A Teacher's Day

The day in the life of an inner city large urban school district teacher after the high stakes testing ends and there is still three more months left before summer vacation.

Name:
Location: Chicago, Illinois, United States

I have taught school for over thirty years always in the inner city and for the most part always upper grade students. I have two children and I have been married for twenty years.

Thursday, February 22, 2007

THE LAST FEW DAZE

It’s been an interesting week to say the least. On Friday of last week, I set a new personal best—most fights broken up in a two hour period: 8. (Fortunately none from my room—and this includes two after school when I was the only staff member outside to assist during dismissal.)

If I were to start to give A’s for cursing, a bunch of students surrounding me—and some in my own class—would get an A each quarter.

The bully problem persists in a few classrooms, and the girl who has been victimized in the past in my classroom has now become the biggest bully of all. (But she made everything easy for me by yelling and cursing out the assistant principal. Bullying the assistant principal? Not a good thing.)

In the last five days—starting back with last Friday—I have had between three and six students from other classrooms housed in my room because either their teacher or a sub could not control them. And let’s not leave out Tuesday—the day I spent an equal amount of time between my room and another room because…well…because…(At one point a student hit the teacher and then started dancing around the room.)

So yes, the last few days have been a daze.

But there is good news too.

Jim Burnette, a rep I met at the No Child Left Behind convention (sponsored by the Illinois Resource Center), dropped by the school yesterday morning at 7:30 for our Least Restricted Environment (LRE) meeting. He brought by a lot of resources to assist us. (I’m trying to spend a few thousand dollars and he wanted to help me spend it and I would like to spend it with him and his publishers.) It was a great meeting. We were able to look at a number of great projects and ideas.

But here’s the best part. The superintendent of the Chicago Public Schools was going to drop by sometime during the day and Jim offered to help me clean up the LRE Resource Room. (This is a room we set up to assist teachers who are having inclusion problems.)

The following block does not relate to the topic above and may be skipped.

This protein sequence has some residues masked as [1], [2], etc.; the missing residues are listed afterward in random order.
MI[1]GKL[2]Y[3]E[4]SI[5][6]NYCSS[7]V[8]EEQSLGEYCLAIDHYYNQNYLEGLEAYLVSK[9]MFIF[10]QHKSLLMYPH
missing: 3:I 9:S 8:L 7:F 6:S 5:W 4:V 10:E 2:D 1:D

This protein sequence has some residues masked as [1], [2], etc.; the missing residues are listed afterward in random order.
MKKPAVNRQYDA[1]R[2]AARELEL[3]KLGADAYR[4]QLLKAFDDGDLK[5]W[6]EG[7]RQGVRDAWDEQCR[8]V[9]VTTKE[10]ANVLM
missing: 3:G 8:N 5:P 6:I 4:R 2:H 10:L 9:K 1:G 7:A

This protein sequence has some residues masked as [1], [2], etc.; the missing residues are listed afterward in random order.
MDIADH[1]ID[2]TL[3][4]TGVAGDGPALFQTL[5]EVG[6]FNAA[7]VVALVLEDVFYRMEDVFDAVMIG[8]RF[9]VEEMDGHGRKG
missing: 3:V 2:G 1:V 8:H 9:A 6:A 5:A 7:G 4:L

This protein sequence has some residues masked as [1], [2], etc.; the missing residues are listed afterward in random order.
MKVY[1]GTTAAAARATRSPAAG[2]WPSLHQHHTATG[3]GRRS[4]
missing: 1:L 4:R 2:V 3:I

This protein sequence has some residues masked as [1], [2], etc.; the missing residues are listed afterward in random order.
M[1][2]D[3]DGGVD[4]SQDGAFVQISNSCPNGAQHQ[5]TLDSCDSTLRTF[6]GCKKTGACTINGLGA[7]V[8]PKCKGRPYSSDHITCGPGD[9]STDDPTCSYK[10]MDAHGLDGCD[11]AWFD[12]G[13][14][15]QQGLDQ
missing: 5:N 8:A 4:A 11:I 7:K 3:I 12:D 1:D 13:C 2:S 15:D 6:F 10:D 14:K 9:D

Jim reps for Heinemann and others. I’d give you his contact info, but first I’d better get his permission. I’m hoping to spend the money with him to purchase a number of much needed material so our school can become a full inclusion setting. (Unfortunately, the LRE grant is contingent on a lawyer’s approval.)

Thanks for the help, Jim.

Oh, by the way, the principal’s meeting (which is why the superintendent showed up) went very well. When people from the meeting made their walk through and came into my class, they saw my students mixing chemicals to create mixtures and solutions. And everything worked. The chemicals went from clear to white to yellow and back to white. In the end, every group of chemists had a cup of chemicals layered with different colors. (And did I tell you at one point the chemicals fizzed and began to boil?)

Finally a day that was not a daze.

2 Comments:

Anonymous Anonymous said...

Warm Regards,
>
>Contact info.
>
>Jim Burnette
>Grace Educational Resources
>1808-C West Diversey Parkway
>Chicago, IL 60614
>Phone: 312-961-5718
>Fax: 312-577-0490
>E-mail: jimburnette@sbcglobal.net
>www.Heinemann.com
Rally! Education
>www.RallyEducation.com

1:04 PM  
Anonymous Anonymous said...

Very nice! Thanks so much for your kind words.

Glad that all the chemicals mixed correctly and sounds like a great showing for Arnie!

Jim B.

Jim Burnette
Grace Educational Resources
1808-C West Diversey Parkway
Chicago, IL 60614
Phone: 312-961-5718
Fax: 312-577-0490
E-mail: jimburnette@sbcglobal.net

1:20 PM  

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